Name: Robert Gray

First Date: 1800; Last Date: 1812

Function: Bookseller, Bookbinder

Locales: Alexandria


Proprietor of Alexandria bookstore and bindery (1800-12) with brother John Gray (189).


Bookseller & Bookbinder Alexandria Proprietor of Alexandria bookstore and bindery (1800-12) with brother John Gray (189). Gray was one of three brothers engaged in the book-binding and -selling trade in northern Virginia in the early years of the nineteenth century. They were all sons of a Scots-Irish immigrant named William Gray; he had emigrated to Westmoreland County in 1765 before moving on to a farm in Fairfax County near Mount Vernon in 1784; after his 1796 death, his widow, Catherine Dick Gray, removed to Alexandria to live with eldest son Robert, bringing his younger siblings with her. He was evidently then already engaged in the bindery trade there, having learned his trade in Philadelphia in the early 1790s. With the family's relocation, Robert and John jointly opened a store and bindery in 1799 at the corner of Duke and Fairfax Streets in Alexandria's vibrant business district. For the next twelve years, their store was one of the largest book-trade businesses in Virginia, producing vast quantities of blank books alongside the imprints they sold and bound. The bulk of that stock came from associations with the publishing houses in Philadelphia, as well as from connections to Scottish and Irish suppliers. The end of this successful partnership came as a result of John's withdrawal from the business in June 1808 for reasons unknown. As John died four years later, health issues may have been the cause; it may also be that the family had offered Robert a new assistant in his youngest brother, William Fairfax Gray (192), who was of an appropriate age then for an apprenticeship in the trade, even though he does not appear as an independent entity until 1815. From the end of the firm of Robert & John Gray in 1808 until 1814, Gray's prominence in the port town continued to grow; contemporary newspaper notices show him as being engaged in a range of civic roles, particularly as a director of the Domestic Manufacturing Company and the Mechanics Bank of Alexandria. But once the War of 1812 erupted, he was seen as a merchant of dubious loyalty because of his Scottish roots; indeed, Gray was widely believed to have aided the British forces that invaded the capital district in August 1814. Those accusations, on top of the earlier suspicions, finally impelled his removal from Alexandria; he bought the "Traveller's Rest" plantation in Spotsylvania County outside of Fredericksburg (purportedly the birthplace of George Washington) and moved his family there in late 1814. He apparently took William with him, as he emerges shortly thereafter as a bookseller and binder in Fredericksburg. But Robert left his aging mother in Alexandria with a sister and her husband, so breaking up the formerly tight-knit family base. For the rest of his long life, Robert was a gentleman farmer, becoming a respected figure in Fredericksburg, eventually earning the designation "Esq." in newspaper notices despite not being of elite birth or a practicing attorney. Gray died at his plantation at age eighty-seven in October 1861, just before the Battles of Fredericksburg during the Civil War devastated his rural neighborhood. Personal Data Born: May 11 1774 Westmoreland County, Virginia. Married: ca. 1800 Polly K. Nelson of Norfolk, Virginia. Died: Oct. 6 1861 Fredericksburg, Virginia. Children: One child died in infancy. Sources: Imprints; Artisans & Merchants; Raymond, Gray Genealogy; Quinn, Fredericksburg, Quenzel, St. George's Church; newspaper notices in Alexandria (1800-18) and Fredericksburg (1855-61). .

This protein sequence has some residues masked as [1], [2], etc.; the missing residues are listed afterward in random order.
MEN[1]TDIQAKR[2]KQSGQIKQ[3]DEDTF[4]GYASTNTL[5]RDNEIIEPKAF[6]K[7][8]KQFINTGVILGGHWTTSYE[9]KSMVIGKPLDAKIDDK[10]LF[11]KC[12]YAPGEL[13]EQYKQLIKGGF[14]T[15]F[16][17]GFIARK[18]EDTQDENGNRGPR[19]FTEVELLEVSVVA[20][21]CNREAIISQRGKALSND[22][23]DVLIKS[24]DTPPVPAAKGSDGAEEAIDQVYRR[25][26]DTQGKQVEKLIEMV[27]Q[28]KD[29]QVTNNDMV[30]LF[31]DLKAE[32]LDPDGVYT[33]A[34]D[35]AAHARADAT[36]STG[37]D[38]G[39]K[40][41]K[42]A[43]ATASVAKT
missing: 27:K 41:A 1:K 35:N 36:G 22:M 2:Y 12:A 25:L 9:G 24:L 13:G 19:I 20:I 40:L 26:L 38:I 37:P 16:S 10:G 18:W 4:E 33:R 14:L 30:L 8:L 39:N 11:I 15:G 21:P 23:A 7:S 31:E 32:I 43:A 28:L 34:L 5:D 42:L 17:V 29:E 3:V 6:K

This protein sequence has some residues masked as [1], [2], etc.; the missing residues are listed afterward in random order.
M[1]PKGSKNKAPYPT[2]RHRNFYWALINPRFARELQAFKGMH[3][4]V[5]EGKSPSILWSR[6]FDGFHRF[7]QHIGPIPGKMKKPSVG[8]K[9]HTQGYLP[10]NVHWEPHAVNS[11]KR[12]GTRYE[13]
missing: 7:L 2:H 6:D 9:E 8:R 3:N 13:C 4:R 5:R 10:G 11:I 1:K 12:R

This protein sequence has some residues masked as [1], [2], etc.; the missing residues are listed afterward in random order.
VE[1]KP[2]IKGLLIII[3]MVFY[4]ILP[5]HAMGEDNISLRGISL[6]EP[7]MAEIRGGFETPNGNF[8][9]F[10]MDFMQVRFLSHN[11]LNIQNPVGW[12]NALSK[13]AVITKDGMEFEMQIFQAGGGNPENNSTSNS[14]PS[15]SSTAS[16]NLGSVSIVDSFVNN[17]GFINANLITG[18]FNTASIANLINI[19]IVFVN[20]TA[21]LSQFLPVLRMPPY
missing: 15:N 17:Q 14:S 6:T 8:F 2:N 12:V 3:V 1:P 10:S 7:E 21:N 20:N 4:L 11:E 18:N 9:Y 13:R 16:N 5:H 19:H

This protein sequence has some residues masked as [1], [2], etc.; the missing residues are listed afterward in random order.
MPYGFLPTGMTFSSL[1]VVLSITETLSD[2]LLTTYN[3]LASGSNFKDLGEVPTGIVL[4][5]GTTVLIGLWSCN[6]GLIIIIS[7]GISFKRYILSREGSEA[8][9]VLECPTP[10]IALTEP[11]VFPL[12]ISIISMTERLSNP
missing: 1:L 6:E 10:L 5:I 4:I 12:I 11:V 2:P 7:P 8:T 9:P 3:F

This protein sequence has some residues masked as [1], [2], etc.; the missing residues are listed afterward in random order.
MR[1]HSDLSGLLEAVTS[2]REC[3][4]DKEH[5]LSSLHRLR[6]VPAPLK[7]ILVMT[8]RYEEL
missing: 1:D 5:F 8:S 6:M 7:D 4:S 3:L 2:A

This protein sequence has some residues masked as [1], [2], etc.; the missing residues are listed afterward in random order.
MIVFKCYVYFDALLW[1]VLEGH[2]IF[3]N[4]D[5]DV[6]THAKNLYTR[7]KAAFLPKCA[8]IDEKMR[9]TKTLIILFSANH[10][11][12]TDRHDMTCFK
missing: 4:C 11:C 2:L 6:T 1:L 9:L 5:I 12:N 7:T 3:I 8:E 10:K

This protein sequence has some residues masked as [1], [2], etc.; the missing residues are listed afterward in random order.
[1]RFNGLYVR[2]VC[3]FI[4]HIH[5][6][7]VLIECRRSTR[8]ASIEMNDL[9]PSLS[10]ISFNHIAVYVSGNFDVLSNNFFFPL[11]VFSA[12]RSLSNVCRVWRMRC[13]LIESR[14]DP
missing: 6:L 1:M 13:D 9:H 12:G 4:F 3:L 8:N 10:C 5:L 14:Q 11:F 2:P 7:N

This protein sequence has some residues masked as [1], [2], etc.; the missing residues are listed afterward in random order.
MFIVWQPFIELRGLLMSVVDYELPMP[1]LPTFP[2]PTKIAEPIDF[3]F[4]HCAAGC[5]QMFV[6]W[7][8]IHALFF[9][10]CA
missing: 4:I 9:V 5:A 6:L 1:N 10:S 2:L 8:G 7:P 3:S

Robert Gray is associated with 6 other people.

Robert Gray is associated with 0 newspaper variants.

Robert Gray is associated with 18 imprint records:

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